HOW TO - JVM Tuning for Content Server
By Raoul on Oct 06, 2008
Now I'm not a java developer (I'm actually not any kind of developer, and I'm especially not a java developer); but I have spent a lot of time tuning the JVM in various different server environments.
In fact, I'm on an architectural review engagement this week and JRE tuning is almost always a good place to start.
So why, oh why, is the documentation on this subject so hard to find and and so difficult to parse when you do find it? Is the assumption that only nerd-core java guys would ever want to set JAVA_OPTIONS? You'd think it would be easy to find a defnition of the correct syntax for setting environment variables to tune the JRE - you'd be wrong. (See this for an example)
Anyway, in the course of digging into this I did find some good info and in the spirit of sharing and kharma generation I'll pass it on.
Have you ever wondered why there's no hard and fast upper limit on the heap size for the JVM in windows? Well, it's because the JVM needs contiguous memory space for the heap and even windows systems with lots of RAM don't assign large blocks of RAM. The fuller / better explanation is here. I have found it very rare to be able to assign a heap larger than 1GB on windows, although some people have got the max up to 1.5GB. Either way, it can't be more than 75-80% of free RAM and these numbers are still <1/2 of what you can achieve on a Solaris system with enogh RAM.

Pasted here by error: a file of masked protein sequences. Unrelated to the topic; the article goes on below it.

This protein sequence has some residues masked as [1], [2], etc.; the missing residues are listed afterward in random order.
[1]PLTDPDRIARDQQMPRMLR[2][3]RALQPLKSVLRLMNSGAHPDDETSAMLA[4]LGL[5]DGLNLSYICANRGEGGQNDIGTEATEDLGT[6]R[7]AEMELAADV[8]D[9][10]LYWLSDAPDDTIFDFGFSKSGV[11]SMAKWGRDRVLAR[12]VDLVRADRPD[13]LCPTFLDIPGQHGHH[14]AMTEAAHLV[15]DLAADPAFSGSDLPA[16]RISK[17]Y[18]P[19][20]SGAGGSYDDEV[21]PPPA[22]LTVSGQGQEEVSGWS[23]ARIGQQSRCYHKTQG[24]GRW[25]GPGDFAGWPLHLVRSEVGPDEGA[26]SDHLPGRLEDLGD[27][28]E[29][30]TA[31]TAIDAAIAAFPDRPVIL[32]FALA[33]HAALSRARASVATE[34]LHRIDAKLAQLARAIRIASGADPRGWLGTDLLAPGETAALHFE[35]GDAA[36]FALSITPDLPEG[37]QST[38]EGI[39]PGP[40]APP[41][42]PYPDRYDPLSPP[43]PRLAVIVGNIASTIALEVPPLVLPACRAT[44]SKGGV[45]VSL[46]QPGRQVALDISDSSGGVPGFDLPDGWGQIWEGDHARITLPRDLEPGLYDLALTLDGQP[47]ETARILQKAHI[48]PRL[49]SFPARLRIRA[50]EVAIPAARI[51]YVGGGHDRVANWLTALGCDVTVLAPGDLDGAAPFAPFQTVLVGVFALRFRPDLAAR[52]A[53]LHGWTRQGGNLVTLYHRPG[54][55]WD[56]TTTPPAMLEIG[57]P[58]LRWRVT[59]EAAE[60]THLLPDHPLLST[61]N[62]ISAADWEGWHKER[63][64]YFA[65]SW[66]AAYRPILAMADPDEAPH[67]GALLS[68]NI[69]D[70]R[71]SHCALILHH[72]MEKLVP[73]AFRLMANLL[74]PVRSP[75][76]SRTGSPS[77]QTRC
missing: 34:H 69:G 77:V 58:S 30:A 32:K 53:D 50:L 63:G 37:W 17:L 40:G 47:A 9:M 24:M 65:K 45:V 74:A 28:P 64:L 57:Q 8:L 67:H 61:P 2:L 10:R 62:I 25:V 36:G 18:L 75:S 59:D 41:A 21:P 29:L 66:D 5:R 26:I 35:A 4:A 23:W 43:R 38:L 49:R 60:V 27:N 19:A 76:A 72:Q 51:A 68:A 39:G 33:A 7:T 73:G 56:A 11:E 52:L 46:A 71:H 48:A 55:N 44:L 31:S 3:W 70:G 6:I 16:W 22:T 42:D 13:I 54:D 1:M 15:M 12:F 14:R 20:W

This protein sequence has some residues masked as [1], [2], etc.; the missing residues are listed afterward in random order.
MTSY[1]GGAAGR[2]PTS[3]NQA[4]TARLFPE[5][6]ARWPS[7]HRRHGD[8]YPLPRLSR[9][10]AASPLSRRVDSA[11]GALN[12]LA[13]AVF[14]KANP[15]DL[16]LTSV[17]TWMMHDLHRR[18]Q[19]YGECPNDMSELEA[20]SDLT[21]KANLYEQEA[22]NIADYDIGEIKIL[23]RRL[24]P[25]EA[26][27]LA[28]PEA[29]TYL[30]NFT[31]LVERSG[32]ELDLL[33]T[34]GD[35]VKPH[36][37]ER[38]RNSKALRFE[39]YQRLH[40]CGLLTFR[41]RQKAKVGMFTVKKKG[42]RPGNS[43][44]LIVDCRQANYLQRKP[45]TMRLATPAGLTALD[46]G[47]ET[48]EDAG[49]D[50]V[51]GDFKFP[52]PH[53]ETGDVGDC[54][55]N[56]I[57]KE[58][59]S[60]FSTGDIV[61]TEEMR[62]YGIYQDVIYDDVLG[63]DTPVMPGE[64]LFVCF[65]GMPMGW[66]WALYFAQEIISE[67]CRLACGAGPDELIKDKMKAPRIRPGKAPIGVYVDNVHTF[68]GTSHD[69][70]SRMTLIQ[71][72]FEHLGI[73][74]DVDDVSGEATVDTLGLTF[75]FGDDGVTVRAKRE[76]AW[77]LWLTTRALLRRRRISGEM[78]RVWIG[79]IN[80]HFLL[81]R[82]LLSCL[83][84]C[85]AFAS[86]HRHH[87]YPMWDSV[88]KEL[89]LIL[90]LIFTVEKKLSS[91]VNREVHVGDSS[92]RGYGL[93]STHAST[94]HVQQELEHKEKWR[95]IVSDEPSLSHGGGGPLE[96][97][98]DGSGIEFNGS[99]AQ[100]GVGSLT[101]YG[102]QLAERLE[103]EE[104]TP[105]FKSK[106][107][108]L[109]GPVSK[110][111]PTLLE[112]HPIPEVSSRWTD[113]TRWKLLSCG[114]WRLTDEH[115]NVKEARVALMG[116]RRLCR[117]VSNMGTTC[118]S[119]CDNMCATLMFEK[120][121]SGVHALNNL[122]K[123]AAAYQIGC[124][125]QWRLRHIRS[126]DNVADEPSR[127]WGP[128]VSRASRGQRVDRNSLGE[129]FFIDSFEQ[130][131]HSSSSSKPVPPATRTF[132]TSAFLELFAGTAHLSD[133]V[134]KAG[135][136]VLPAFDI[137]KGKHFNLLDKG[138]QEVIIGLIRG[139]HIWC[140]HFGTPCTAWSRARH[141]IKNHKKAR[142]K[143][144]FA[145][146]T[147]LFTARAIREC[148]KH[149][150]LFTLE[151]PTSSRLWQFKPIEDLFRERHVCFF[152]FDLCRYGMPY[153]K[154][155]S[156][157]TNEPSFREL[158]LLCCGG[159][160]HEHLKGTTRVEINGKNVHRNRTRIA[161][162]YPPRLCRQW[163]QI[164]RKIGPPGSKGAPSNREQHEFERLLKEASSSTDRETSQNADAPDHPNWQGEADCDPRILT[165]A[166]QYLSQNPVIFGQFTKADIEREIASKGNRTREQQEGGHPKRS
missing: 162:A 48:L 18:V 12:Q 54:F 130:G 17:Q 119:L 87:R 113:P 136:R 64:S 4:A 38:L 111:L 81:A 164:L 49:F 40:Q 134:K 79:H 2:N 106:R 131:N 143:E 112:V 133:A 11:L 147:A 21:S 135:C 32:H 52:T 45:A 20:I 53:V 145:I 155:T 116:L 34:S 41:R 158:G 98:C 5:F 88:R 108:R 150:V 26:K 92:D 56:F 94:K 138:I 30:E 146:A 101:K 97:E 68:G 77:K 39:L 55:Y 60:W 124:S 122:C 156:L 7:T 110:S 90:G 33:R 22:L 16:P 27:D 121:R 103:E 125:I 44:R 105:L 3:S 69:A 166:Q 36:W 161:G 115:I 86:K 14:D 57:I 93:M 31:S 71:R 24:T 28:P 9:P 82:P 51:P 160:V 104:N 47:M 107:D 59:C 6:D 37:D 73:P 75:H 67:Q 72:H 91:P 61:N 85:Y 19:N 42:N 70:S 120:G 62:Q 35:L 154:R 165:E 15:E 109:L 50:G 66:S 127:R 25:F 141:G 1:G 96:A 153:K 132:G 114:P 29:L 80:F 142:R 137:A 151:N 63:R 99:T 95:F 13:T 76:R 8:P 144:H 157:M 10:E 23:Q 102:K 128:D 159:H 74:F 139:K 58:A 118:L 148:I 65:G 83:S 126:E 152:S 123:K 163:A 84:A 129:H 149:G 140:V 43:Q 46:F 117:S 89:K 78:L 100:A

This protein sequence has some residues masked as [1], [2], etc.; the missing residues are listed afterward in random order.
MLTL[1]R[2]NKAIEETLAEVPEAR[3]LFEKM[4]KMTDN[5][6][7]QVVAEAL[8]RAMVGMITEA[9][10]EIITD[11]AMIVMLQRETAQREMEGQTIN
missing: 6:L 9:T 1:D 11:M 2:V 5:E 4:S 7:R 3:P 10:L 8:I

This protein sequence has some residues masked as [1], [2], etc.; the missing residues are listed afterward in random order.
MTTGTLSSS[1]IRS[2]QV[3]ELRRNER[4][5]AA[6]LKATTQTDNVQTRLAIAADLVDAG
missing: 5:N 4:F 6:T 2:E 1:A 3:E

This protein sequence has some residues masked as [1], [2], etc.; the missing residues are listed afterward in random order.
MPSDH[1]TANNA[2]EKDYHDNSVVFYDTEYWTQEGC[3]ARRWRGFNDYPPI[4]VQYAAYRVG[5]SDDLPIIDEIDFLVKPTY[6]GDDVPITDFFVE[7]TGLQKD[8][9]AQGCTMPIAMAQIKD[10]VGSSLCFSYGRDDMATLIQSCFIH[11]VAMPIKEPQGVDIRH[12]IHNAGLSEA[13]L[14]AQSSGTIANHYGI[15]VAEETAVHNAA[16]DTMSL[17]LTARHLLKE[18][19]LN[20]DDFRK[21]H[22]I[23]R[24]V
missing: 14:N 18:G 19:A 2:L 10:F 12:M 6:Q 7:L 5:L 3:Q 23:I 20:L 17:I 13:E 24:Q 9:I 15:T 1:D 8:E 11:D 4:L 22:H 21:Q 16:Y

FWIW, the syntax for setting this is JAVA_OPTIONS=-Xmx1024m -Xms1024m (I like to set the max and min to be the same to prevent fragmenation). You set this in intradoc.cfg, NOT in config.cfg.
There are also garbage collection options that can be very useful on Solaris and I can cover them in another post. I've never seen any benefit on a windows box from using them.
I'm also hearing great things from Chris Rothwell about using JRockit as a JVM rather than the Sun JVM provided with the install. I'll follow up on this more as I get a chance to explore it.